Blix: Iraq war arguments unfounded

Arguments used by the United States and Britain to wage war on Iraq last year were "without foundation", former UN chief weapons inspector Hans Blix has said.

    Blix says the authority of the UN has been severely damaged

    The invasion last March also damaged the credibility of the countries which participated and the authority of

    the UN Security Council, Blix said in a speech at the University of Edinburgh on Tuesday.

    "The justification for the war - the existence of weapons of mass destruction - was without foundation," Blix

    told an audience of 1000.

    In taking armed action, the US and Britain "ignored the views of the majority" on the Security Council, leading

    to a "loss of legitimacy" for the invasion, he said.

    "The states which we would have expected to support some basic principles of the UN order, in my

    view, set a precedent of ignoring or undermining this order by acting too impatiently and without the support

    of the Security Council"

    Hans Blix,
    Ex-UN chief weapons inspector

    "The states which we would have expected to support and strengthen some basic principles of the UN order, in my

    view, set a precedent of ignoring or undermining this order by acting too impatiently and without the support

    of the Security Council.

    "As a result, their own credibility has suffered and the authority of the Security Council has been damaged,"

    said Blix, speaking as part of a public lecture on the means of reducing the spread of weapons of mass

    destruction.

    Blix added that deposed Iraqi president Saddam Hussein "was dangerous to his own people but not a great, and

    certainly not an immediate, danger to his neighbours and the world".

    Under pressure to explain the failure to uncover convincing proof of banned weapons in Iraq, both London and

    Washington have ordered inquiries into apparent failures by their intelligence services.

    Blix, a former Swedish foreign minister who was charged with searching for weapons of mass destruction in the

    15 weeks leading up to the US-led invasion, never hid his scepticism that Iraq actually had such weapons.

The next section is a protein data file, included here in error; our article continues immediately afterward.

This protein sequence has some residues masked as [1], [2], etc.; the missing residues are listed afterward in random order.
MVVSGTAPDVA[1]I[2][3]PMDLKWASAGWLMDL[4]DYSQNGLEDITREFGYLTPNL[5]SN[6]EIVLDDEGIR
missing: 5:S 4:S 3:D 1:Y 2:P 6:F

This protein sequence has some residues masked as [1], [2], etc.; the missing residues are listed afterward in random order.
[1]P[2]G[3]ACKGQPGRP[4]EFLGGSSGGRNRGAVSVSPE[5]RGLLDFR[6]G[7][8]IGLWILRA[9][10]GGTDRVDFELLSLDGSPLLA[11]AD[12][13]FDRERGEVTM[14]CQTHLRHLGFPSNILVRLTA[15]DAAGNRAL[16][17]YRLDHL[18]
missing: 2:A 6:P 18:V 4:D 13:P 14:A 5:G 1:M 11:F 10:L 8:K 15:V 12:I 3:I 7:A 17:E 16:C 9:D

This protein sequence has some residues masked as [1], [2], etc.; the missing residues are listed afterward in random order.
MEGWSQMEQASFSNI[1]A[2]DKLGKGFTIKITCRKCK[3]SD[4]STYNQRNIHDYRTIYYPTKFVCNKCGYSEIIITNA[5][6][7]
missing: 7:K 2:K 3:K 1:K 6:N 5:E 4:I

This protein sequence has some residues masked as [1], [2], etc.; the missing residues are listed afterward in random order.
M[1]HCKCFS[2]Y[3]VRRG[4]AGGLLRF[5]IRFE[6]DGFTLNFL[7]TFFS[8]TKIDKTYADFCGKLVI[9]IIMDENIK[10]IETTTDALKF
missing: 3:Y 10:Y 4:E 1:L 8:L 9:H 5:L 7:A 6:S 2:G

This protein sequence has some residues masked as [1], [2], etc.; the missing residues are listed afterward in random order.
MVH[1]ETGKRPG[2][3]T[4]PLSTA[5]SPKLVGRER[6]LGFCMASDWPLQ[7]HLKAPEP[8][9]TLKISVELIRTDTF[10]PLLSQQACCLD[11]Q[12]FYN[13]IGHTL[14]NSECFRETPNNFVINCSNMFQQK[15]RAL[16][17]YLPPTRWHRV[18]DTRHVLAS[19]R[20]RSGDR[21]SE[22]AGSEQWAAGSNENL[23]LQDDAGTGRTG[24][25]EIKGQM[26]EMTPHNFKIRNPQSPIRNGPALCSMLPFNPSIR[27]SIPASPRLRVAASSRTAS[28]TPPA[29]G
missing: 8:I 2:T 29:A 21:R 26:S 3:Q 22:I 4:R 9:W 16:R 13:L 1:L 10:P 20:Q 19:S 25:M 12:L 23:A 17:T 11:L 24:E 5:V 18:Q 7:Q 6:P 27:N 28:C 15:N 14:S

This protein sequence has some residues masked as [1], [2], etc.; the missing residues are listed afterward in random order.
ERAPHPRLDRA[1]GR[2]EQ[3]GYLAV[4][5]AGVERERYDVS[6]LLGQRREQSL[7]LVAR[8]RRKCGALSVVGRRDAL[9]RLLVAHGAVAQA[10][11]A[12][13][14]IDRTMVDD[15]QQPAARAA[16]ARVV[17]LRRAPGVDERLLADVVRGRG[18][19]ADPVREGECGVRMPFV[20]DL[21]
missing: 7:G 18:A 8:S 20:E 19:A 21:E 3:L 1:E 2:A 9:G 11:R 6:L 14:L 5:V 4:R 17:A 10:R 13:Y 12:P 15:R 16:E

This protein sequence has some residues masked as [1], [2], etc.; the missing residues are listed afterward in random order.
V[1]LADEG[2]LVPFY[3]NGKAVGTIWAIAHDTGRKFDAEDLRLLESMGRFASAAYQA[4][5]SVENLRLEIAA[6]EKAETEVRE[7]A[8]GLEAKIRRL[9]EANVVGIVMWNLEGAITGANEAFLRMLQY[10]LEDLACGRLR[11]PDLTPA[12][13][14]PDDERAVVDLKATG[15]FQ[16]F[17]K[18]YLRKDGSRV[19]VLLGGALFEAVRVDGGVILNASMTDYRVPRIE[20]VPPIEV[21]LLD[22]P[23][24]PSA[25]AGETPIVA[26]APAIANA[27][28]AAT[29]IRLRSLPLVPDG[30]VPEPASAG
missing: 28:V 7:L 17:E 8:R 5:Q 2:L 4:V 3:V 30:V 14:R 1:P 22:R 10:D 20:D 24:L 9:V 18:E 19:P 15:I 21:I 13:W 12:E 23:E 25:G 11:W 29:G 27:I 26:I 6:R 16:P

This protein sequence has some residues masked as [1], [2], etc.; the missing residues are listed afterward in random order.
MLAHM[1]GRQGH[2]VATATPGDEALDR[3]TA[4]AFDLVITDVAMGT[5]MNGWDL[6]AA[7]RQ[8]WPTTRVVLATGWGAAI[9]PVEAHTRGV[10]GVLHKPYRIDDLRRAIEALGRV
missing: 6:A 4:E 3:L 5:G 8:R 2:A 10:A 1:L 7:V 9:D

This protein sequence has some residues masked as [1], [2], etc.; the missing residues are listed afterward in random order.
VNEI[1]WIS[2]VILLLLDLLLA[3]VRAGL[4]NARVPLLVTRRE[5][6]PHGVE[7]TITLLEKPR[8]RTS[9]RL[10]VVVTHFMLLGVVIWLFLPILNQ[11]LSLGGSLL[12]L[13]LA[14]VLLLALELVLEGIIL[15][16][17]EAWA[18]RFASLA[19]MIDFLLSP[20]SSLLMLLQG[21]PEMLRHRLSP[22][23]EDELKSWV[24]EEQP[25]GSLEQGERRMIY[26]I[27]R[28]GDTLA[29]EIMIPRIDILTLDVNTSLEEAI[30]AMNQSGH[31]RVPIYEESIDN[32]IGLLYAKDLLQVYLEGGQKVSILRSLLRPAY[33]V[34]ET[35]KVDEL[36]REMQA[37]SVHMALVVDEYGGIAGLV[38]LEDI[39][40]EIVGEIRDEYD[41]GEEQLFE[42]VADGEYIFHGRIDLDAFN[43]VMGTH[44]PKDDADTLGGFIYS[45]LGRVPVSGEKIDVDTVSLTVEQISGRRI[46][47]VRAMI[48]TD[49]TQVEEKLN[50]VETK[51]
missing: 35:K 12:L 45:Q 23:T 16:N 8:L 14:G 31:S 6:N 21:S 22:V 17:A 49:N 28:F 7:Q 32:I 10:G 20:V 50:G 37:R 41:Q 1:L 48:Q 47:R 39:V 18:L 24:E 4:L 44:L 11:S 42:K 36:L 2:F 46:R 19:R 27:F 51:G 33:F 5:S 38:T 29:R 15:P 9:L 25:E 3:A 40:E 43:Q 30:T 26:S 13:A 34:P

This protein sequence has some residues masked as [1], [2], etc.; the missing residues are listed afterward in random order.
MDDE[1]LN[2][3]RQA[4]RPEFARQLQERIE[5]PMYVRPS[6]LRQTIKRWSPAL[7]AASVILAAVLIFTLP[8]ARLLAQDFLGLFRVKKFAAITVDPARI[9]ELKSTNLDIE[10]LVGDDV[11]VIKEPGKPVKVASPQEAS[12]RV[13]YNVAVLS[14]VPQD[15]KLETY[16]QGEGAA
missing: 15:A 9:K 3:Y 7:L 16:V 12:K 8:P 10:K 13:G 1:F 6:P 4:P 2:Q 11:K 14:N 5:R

Tenet quizzed

    George Tenet faced a Senate
    panel over his comments on Iraq

    US lawmakers pressed CIA Director George Tenet on Tuesday on recent comments he made about having told the

    White House that prior to the war Iraq had not posed an imminent threat.

    "If it wasn't an imminent threat in your mind, how would you have characterised or assessed the threat at that

    point in time?" asked Republican Senator Olympia Snowe.

    "I would have characterised it as something that was grave and gathering, something that we were quite worried

    about," Tenet told the hearing of the Senate Intelligence Committee on the threat to national security.

    Snowe noted President George Bush's words in his 17 September 2002 speech on his national security strategy.

    "When the threat is imminent, the nation has the right to conduct preemptive operations."

    Refusing to state that Bush launched the Iraq war due to a threat that was less than imminent, Tenet said the

    CIA "said things quite assertively in our key judgments that caused the policy-maker to have a look at this

    thing in a way that he or she had to assess risk".

    "Those are just the facts as we know them today," Tenet said.

    "We can go back and, of course, we will look at all of this work. And make judgments about did we word

    everything carefully, did we have the right context and everything.

    "That's appropriate. We need to do that as professionals."

    SOURCE: Agencies


    YOU MIGHT ALSO LIKE

    Double standards: 'Why aren't we all with Somalia?'

    Double standards: 'Why aren't we all with Somalia?'

    More than 300 people died in Somalia but some are asking why there was less news coverage and sympathy on social media.

    How Moscow lost Riyadh in 1938

    How Moscow lost Riyadh in 1938

    Russian-Saudi relations could be very different today, if Stalin hadn't killed the Soviet ambassador to Saudi Arabia.

    Kobe Steel: A scandal made in Japan

    Kobe Steel: A scandal made in Japan

    Japan's third-largest steelmaker has admitted it faked data on parts used in cars, planes and trains.